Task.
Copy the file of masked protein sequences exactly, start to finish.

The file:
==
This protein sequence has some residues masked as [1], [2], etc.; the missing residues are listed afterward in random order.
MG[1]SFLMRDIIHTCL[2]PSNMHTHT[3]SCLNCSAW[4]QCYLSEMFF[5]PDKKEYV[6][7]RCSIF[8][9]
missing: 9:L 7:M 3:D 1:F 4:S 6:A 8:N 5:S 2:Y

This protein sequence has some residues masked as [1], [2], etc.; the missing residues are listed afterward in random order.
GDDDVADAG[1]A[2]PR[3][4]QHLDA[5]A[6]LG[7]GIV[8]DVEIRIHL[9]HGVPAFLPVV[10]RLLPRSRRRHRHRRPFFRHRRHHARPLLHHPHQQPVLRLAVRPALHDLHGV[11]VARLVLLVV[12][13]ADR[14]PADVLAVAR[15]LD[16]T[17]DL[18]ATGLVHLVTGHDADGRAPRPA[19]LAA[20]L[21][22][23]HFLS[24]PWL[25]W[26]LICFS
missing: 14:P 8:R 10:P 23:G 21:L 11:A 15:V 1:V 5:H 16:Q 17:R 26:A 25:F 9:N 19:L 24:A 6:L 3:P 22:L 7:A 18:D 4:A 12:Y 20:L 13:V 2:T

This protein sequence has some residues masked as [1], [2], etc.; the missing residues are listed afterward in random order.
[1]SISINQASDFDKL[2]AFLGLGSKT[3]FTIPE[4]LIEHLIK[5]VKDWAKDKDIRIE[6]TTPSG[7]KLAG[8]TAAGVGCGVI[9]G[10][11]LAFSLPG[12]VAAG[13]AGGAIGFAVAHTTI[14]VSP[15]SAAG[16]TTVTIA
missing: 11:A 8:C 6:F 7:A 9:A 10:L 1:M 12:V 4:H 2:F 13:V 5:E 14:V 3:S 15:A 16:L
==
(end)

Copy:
This protein sequence has some residues masked as [1], [2], etc.; the missing residues are listed afterward in random order.
MG[1]SFLMRDIIHTCL[2]PSNMHTHT[3]SCLNCSAW[4]QCYLSEMFF[5]PDKKEYV[6][7]RCSIF[8][9]
missing: 9:L 7:M 3:D 1:F 4:S 6:A 8:N 5:S 2:Y

This protein sequence has some residues masked as [1], [2], etc.; the missing residues are listed afterward in random order.
GDDDVADAG[1]A[2]PR[3][4]QHLDA[5]A[6]LG[7]GIV[8]DVEIRIHL[9]HGVPAFLPVV[10]RLLPRSRRRHRHRRPFFRHRRHHARPLLHHPHQQPVLRLAVRPALHDLHGV[11]VARLVLLVV[12][13]ADR[14]PADVLAVAR[15]LD[16]T[17]DL[18]ATGLVHLVTGHDADGRAPRPA[19]LAA[20]L[21][22][23]HFLS[24]PWL[25]W[26]LICFS
missing: 14:P 8:R 10:P 23:G 21:L 11:A 15:V 1:V 5:H 16:Q 17:R 26:A 25:F 9:N 19:L 24:A 6:L 3:P 22:L 7:A 18:D 4:A 12:Y 20:L 13:V 2:T

This protein sequence has some residues masked as [1], [2], etc.; the missing residues are listed afterward in random order.
[1]SISINQASDFDKL[2]AFLGLGSKT[3]FTIPE[4]LIEHLIK[5]VKDWAKDKDIRIE[6]TTPSG[7]KLAG[8]TAAGVGCGVI[9]G[10][11]LAFSLPG[12]VAAG[13]AGGAIGFAVAHTTI[14]VSP[15]SAAG[16]TTVTIA
missing: 11:A 8:C 6:F 7:A 9:A 10:L 1:M 12:V 4:H 2:F 13:V 5:E 14:V 3:S 15:A 16:L